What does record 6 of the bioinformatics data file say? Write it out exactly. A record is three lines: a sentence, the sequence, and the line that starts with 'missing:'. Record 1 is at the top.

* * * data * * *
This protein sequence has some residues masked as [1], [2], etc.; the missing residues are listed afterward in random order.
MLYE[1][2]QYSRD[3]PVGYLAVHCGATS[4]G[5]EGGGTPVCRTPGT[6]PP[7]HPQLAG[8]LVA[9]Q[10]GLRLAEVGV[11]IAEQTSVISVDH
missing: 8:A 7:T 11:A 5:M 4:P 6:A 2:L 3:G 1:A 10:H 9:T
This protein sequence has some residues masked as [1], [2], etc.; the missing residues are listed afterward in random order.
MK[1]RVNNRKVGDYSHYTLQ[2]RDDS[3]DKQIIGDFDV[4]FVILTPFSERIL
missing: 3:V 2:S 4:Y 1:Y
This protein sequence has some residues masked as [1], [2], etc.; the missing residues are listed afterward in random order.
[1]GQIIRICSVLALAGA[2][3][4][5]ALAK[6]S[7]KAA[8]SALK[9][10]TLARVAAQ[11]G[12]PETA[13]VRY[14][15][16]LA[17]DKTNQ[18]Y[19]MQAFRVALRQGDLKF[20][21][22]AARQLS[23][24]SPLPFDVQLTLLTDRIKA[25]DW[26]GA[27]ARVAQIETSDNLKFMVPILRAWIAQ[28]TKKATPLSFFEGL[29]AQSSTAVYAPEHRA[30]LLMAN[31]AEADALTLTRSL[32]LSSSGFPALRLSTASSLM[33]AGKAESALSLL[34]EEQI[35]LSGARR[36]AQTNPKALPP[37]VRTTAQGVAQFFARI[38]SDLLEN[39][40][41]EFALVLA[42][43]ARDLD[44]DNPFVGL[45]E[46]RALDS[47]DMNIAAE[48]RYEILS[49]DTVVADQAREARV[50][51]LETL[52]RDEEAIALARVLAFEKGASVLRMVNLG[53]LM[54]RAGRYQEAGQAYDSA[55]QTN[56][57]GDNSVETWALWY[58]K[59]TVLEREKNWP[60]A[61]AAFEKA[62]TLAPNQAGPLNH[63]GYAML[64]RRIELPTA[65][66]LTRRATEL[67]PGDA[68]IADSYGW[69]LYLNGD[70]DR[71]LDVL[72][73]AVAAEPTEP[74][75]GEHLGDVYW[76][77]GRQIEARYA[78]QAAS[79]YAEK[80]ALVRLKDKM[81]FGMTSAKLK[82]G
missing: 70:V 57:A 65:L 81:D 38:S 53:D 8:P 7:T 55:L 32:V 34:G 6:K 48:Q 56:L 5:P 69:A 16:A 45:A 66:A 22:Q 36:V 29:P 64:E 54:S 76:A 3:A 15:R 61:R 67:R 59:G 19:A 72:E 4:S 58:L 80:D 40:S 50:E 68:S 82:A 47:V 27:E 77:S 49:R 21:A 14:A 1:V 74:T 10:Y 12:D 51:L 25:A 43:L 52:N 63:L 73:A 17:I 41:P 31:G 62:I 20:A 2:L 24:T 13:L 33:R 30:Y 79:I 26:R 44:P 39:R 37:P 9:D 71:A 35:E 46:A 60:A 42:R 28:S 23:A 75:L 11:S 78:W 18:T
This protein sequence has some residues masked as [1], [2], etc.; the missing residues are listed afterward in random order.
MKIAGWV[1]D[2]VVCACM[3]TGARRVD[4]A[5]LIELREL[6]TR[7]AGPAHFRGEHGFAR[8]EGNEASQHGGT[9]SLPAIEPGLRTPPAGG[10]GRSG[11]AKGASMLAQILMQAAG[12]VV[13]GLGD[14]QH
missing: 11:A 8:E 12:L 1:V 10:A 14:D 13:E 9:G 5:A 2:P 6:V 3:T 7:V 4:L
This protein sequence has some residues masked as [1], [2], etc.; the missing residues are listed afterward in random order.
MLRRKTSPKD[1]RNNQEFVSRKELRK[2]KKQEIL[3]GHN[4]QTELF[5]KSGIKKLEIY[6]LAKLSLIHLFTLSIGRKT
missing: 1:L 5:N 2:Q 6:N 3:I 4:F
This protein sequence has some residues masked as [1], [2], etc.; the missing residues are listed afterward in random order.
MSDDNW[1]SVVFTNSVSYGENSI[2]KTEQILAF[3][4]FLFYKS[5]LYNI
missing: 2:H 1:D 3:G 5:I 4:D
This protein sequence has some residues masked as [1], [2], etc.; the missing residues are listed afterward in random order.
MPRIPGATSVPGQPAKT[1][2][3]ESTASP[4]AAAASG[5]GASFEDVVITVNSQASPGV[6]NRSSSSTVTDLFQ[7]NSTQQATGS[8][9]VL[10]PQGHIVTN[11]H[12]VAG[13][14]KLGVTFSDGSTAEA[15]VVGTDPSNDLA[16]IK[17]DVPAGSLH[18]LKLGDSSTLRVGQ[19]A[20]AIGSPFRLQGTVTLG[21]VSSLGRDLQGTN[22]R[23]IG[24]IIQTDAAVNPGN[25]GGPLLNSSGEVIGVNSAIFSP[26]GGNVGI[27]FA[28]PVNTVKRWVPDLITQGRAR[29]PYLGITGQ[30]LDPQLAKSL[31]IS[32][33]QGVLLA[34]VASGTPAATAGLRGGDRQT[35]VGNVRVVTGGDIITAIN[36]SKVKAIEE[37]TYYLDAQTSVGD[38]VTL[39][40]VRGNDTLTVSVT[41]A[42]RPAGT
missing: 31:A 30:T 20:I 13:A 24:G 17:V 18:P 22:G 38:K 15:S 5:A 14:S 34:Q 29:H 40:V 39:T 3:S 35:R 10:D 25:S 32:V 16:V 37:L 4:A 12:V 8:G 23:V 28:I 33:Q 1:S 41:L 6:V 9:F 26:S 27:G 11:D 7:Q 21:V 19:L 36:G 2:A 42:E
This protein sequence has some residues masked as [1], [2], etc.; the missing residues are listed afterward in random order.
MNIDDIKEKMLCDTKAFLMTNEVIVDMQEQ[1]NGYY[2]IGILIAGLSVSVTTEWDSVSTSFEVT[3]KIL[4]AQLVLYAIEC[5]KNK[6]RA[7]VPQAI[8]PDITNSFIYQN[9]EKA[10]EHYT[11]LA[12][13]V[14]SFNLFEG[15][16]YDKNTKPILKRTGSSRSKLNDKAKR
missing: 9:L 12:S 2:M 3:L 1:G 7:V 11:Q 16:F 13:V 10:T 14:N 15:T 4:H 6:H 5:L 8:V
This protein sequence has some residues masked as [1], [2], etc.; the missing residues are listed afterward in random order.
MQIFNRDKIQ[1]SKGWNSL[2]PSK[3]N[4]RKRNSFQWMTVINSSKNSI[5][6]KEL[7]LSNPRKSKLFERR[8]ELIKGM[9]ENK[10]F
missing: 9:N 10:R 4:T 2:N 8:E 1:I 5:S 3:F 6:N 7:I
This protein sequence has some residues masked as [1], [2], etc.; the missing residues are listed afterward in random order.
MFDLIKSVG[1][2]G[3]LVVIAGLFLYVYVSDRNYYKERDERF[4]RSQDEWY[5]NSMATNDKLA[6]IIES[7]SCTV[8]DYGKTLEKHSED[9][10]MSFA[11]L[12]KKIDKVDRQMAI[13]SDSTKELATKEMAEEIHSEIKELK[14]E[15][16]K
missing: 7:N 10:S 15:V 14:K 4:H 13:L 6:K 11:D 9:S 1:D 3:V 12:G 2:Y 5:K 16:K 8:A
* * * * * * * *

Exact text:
This protein sequence has some residues masked as [1], [2], etc.; the missing residues are listed afterward in random order.
MSDDNW[1]SVVFTNSVSYGENSI[2]KTEQILAF[3][4]FLFYKS[5]LYNI
missing: 2:H 1:D 3:G 5:I 4:D